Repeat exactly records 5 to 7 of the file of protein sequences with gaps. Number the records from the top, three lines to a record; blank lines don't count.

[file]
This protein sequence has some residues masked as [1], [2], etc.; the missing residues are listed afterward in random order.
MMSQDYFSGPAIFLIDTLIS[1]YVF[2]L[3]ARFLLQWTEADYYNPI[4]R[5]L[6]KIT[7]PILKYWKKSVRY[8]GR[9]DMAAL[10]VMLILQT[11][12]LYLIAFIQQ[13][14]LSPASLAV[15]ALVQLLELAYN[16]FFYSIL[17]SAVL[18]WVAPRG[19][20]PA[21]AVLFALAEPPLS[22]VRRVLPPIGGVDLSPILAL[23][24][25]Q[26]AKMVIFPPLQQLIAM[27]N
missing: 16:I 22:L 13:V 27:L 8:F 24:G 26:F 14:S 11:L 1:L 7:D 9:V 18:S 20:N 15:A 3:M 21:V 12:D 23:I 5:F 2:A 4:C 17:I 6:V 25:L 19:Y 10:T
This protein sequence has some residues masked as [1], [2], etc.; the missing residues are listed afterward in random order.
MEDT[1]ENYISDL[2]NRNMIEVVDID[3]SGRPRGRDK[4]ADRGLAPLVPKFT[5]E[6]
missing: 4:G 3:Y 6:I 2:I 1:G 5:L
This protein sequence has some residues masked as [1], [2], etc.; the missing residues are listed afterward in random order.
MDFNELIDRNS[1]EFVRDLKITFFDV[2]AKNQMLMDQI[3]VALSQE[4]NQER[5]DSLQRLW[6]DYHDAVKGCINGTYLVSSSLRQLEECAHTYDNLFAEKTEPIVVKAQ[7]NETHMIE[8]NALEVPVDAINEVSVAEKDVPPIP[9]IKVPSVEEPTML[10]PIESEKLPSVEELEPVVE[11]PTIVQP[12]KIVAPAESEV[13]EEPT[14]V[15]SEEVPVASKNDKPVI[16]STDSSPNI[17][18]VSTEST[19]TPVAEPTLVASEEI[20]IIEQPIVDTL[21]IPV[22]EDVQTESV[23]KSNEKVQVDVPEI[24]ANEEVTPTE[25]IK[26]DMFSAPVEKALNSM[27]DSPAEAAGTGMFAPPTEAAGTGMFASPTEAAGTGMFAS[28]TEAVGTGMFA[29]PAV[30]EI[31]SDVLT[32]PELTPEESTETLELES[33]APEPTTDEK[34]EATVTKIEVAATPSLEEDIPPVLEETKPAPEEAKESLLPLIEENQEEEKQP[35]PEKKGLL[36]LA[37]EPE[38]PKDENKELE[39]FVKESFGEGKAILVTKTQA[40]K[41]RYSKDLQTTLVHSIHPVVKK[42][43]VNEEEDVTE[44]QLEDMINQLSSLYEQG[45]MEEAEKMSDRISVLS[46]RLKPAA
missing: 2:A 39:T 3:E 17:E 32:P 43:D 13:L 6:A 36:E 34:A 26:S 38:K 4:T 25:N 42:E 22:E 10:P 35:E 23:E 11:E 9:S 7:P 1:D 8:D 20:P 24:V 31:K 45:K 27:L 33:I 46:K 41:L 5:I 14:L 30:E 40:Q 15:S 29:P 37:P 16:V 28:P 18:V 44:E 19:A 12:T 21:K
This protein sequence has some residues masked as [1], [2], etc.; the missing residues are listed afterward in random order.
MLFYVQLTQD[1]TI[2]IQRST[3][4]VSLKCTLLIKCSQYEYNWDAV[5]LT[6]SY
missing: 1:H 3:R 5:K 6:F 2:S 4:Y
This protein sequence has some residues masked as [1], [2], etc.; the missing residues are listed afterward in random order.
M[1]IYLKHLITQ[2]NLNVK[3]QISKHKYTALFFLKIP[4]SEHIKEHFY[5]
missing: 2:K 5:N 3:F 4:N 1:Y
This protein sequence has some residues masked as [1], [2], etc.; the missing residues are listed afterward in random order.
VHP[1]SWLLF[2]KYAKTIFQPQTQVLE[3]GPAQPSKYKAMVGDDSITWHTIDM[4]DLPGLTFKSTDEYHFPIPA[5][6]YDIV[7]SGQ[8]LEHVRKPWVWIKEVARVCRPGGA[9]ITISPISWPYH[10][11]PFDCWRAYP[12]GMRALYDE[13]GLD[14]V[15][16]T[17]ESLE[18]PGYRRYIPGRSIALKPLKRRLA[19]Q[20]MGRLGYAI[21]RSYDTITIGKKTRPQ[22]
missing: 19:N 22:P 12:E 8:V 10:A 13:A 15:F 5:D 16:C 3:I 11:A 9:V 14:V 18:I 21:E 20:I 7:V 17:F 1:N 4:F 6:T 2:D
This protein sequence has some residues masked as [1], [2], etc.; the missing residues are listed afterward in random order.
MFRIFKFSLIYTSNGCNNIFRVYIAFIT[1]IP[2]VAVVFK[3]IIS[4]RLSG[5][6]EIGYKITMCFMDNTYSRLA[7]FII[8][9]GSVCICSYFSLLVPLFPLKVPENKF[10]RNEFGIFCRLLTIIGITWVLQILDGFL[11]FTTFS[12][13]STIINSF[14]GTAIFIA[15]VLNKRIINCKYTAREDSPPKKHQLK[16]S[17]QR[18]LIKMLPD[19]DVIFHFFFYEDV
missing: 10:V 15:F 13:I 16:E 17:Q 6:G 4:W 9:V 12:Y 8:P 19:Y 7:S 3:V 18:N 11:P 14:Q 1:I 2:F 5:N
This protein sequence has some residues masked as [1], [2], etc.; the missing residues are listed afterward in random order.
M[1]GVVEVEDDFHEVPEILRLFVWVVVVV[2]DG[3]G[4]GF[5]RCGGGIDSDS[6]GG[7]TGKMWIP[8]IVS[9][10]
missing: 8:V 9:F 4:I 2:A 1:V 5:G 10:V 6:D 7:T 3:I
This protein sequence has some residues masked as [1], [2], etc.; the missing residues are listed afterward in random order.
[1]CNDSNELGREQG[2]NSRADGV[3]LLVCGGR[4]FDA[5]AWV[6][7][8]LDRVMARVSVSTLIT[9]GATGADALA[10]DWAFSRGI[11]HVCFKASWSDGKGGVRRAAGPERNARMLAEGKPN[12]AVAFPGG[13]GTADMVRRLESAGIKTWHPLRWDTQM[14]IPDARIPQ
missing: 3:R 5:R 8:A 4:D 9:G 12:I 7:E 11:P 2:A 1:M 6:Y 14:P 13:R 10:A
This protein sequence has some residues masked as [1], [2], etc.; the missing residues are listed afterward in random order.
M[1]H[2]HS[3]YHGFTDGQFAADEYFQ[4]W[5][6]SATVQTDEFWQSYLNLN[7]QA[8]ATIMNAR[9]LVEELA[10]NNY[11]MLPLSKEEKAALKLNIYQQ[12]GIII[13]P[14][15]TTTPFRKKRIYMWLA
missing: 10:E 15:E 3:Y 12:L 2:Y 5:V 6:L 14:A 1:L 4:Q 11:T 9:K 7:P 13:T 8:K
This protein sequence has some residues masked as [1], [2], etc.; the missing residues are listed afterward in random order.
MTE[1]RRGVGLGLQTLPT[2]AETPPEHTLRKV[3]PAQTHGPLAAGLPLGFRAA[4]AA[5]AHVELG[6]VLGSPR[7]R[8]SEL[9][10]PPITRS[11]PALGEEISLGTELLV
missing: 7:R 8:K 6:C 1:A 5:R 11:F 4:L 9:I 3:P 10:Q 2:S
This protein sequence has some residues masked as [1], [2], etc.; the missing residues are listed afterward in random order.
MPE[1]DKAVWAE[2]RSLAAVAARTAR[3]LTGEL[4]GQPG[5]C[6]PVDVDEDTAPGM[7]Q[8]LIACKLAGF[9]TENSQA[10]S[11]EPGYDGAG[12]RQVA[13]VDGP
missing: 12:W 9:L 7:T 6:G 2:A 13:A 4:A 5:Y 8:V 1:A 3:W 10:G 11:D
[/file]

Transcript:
This protein sequence has some residues masked as [1], [2], etc.; the missing residues are listed afterward in random order.
M[1]IYLKHLITQ[2]NLNVK[3]QISKHKYTALFFLKIP[4]SEHIKEHFY[5]
missing: 2:K 5:N 3:F 4:N 1:Y
This protein sequence has some residues masked as [1], [2], etc.; the missing residues are listed afterward in random order.
VHP[1]SWLLF[2]KYAKTIFQPQTQVLE[3]GPAQPSKYKAMVGDDSITWHTIDM[4]DLPGLTFKSTDEYHFPIPA[5][6]YDIV[7]SGQ[8]LEHVRKPWVWIKEVARVCRPGGA[9]ITISPISWPYH[10][11]PFDCWRAYP[12]GMRALYDE[13]GLD[14]V[15][16]T[17]ESLE[18]PGYRRYIPGRSIALKPLKRRLA[19]Q[20]MGRLGYAI[21]RSYDTITIGKKTRPQ[22]
missing: 19:N 22:P 12:E 8:V 10:A 13:A 15:F 5:D 16:C 3:I 11:A 9:V 14:V 18:I 21:E 20:I 7:V 17:F 1:N 4:F 6:T 2:D
This protein sequence has some residues masked as [1], [2], etc.; the missing residues are listed afterward in random order.
MFRIFKFSLIYTSNGCNNIFRVYIAFIT[1]IP[2]VAVVFK[3]IIS[4]RLSG[5][6]EIGYKITMCFMDNTYSRLA[7]FII[8][9]GSVCICSYFSLLVPLFPLKVPENKF[10]RNEFGIFCRLLTIIGITWVLQILDGFL[11]FTTFS[12][13]STIINSF[14]GTAIFIA[15]VLNKRIINCKYTAREDSPPKKHQLK[16]S[17]QR[18]LIKMLPD[19]DVIFHFFFYEDV
missing: 10:V 15:F 13:I 16:E 17:Q 6:G 4:W 9:V 12:Y 8:P 19:Y 7:S 3:V 18:N 11:P 14:Q 1:I 2:F 5:N